Writing on Women Writers

A site for college students to write about women writers.

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Poets and Women of Color

Poets have been a unique position in any culture, they move people with their sentiments and drive them to understand their own society and the people around them. A female poet has at the same time a very different role than male authors. We can see parables to this event through specific events in time such as female poets involved with many black power movements who would be suppressed by their male counter parts for writing about violence within the community. It is within a community that the voice of the women writers can speak to a more diverse understanding of that society to outsiders.

It has been a prevailing theme throughout our course on women writers to discuss not only the women writers who stood out, or writers who defined the genre, we discussed a number of varying degrees of women writers. The periods we discuss give us the background and precedent in understanding the history of women writing. However, it is through the many stories of women of color that we can discover personal experiences for different culture and the diverse nature of culture. Women poet’s of color allow us to have a better understanding of the people around us, they speak to new stories and tales and expands a person’s personal background. It was important for our class to go into this idea of women of color because without understanding the difference would be selling this tale short.


Lucille Clifton, an African American writer has been a defining leader as a “Woman of Color”, her pieces were celebrations of her heritage, the role of woman in society, and the female body. To Clifton her background changed her and not just defined her but influenced her as a woman and as a human.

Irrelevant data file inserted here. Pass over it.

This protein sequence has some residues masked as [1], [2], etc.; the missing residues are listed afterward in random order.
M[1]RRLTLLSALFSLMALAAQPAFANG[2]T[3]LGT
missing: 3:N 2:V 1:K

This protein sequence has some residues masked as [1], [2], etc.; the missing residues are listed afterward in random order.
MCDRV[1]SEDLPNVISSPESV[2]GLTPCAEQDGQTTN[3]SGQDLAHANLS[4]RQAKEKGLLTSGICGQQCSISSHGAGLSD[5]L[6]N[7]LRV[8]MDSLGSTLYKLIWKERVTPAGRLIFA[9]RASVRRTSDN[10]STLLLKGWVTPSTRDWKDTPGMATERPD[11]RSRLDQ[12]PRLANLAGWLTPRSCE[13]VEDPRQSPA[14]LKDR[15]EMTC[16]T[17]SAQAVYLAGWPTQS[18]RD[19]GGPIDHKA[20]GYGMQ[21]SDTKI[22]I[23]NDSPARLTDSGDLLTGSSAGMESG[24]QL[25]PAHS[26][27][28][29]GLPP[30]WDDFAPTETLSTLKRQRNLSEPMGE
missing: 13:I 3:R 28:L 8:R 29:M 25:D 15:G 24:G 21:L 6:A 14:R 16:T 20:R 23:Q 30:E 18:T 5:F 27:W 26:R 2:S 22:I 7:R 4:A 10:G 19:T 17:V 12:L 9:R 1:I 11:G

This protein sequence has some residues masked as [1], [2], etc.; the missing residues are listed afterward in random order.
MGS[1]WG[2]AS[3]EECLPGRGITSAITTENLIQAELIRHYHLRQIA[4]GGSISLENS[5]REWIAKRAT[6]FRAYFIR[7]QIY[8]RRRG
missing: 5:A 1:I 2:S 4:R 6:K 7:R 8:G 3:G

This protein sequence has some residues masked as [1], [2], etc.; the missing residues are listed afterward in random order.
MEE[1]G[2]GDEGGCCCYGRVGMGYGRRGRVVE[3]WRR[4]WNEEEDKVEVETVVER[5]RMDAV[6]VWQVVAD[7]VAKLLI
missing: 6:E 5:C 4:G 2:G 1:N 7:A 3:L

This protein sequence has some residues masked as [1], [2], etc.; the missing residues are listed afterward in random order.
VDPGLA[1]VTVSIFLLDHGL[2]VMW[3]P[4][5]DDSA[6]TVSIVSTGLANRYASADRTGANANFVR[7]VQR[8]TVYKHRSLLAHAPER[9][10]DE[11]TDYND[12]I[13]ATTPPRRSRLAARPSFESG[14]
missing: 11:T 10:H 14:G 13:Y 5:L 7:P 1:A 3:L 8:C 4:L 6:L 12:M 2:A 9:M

The excerpt below speaks to Clifton’s discussion of the female body titled “Homage to My Hips” creates a sexual, physical, and social perspective to a woman and her hips.

these hips are big hips.
they need space to
move around in.
they don’t fit into little
petty places. these hips
are free hips.
they don’t like to be held back.
these hips have never been enslaved,
they go where they want to go
they do what they want to do.
these hips are mighty hips.
these hips are magic hips.
i have known them
to put a spell on a man and
spin him like a top


Jamiaca Kincaid was born in the Caribbean, on the island of Antigua. She however moves to Vermont at a young age and talks of the her heritage and the influence of her mother. She has been important to the role of woman of color as a writer who early on wrote about the heritage of living back home on the island, but pushed aside often from a young age. Below is an excerpt from the poem “Girl” and in writing about her tales from back home she talks about the importance of her life growing up and the details that follows her.

  “Wash the white clothes on Monday and put them on the stone heap; wash the color clothes on Tuesday and put them on the clothesline to dry; don’t walk barehead in the hot sun; cook pumpkin fritters in very hot sweet oil; soak your little cloths right after you take them off; when buying cotton to make yourself a nice blouse, be sure that it doesn’t have gum on it, because that way it won’t hold up well after a wash”